The National Science Foundation was created in 1950 with a mandate to further science, engineering and technology in the United States. This was based on the awareness even then of just how important these fields would be for the future prosperity of the nation. For 2011, the NSF was granted about $6.8 billion to fund research, large-scale equipment, facilities and science education. Almost every important science and engineering project of the past 60 years (excluding NASA and medicine) has been supported by NSF money.
A quick search however shows that the concept of the NSF's mission has been expanded. "Urban food system alternatives," "how power affects empathy" and "outlook on life and political ideology" are all recent projects to gain NSF funding. These works do not study chemical digestion, measure watts or explore the origins of biological systems.
This past week, legislation was introduced in the U.S. Congress to cut NSF funding of political "science," to the dismay of some. Politicians cherry-picking projects to be allowed and funded is certainly not a pleasant notion. That said, this amendment does not target any specific study or research; it actually brings to light an important debate on the more fundamental nature and scope of science itself.
Without any discussion about the merit, utility or quality of political and social research, it is important to distinguish the difference between science and "social science." As a scientist, anything I publish under my name is subject to a level of scrutiny far beyond anything familiar from everyday life. When I present data, it will be scrutinized by many critical eyes. It will be tested against the real world by the wisest and most talented people who can understand it. If flaws or errors or ambiguity or irreproducible claims are found, it will be discarded and my reputation will quickly suffer.
By forcing research to be conducted in a manner that is repeatable, exact and quantitative, science has succeeded brilliantly at furthering human conditions and knowledge. This success rests on the fact that within its framework, experiments may be repeated over and over by many people to make sure that they are accurate and correct. Science does not long harbor falshehoods. It enforces a rigorous ethics of truth, of fidelity to nature. Science is defined by this trait, which also restricts its application to those problems which we are clever enough to formulate within its structure.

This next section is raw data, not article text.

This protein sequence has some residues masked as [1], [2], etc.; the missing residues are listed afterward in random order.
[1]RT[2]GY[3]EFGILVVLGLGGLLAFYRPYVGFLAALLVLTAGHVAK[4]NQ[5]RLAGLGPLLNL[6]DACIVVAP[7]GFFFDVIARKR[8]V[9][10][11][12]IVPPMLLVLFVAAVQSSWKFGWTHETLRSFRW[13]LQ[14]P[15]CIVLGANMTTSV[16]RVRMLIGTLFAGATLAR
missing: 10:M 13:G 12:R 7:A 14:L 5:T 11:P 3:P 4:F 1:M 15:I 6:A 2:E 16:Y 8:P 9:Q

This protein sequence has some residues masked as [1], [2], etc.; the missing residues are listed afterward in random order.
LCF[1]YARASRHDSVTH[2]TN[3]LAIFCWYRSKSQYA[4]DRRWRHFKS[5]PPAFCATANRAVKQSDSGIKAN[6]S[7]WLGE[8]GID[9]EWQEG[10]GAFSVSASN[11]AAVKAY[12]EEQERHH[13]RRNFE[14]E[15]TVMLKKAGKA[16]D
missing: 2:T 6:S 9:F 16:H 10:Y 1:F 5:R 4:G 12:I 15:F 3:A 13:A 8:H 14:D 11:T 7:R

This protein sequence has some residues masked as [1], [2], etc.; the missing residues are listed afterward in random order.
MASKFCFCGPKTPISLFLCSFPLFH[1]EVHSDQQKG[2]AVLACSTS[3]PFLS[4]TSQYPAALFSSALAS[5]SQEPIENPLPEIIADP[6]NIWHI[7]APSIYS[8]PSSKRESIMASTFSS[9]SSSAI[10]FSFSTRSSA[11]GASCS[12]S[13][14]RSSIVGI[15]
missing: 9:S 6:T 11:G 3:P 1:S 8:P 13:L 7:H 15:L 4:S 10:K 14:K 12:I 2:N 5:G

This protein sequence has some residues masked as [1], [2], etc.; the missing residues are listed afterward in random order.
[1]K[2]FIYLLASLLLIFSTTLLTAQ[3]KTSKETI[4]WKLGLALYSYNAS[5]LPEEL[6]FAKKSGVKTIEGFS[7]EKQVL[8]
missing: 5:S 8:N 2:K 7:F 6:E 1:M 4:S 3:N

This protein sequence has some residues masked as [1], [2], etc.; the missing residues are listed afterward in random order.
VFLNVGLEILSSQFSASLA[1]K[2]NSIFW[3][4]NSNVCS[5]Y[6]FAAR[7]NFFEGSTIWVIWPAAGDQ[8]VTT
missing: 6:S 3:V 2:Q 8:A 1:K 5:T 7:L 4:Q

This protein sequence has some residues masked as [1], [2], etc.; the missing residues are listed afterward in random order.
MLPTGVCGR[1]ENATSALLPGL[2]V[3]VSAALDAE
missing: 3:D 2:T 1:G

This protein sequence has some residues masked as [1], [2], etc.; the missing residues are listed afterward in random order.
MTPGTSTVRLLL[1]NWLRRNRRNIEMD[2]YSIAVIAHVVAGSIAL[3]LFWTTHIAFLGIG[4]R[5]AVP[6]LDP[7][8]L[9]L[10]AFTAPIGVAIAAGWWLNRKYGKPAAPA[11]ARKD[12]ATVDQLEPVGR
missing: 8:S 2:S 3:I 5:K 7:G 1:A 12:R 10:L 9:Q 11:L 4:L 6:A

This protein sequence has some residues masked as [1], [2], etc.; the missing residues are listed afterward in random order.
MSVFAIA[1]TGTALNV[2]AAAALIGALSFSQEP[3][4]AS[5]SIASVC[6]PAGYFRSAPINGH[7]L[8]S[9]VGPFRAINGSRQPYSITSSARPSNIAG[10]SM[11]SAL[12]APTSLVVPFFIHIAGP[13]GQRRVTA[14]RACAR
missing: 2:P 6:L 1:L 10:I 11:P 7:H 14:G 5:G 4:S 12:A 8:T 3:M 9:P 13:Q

Political "science" however plays by a separate set of rules. There is often no way to irrefutably prove or disprove, agree or disagree with the claims and conclusions presented. There is little quantifiable truth and much subjectivity. This is not to discount the value of work in this field or others like it. The study of life and society as well as art, literature, history and other things unquantifiable certainly has value and has a place in our consciousness. I simply contend that it does not fall under the jurisdiction of science. It does not and cannot follow the rigorous requirements of reproducibility, testability and objective truth required of science.
Why should the National SCIENCE Foundation fund non-science?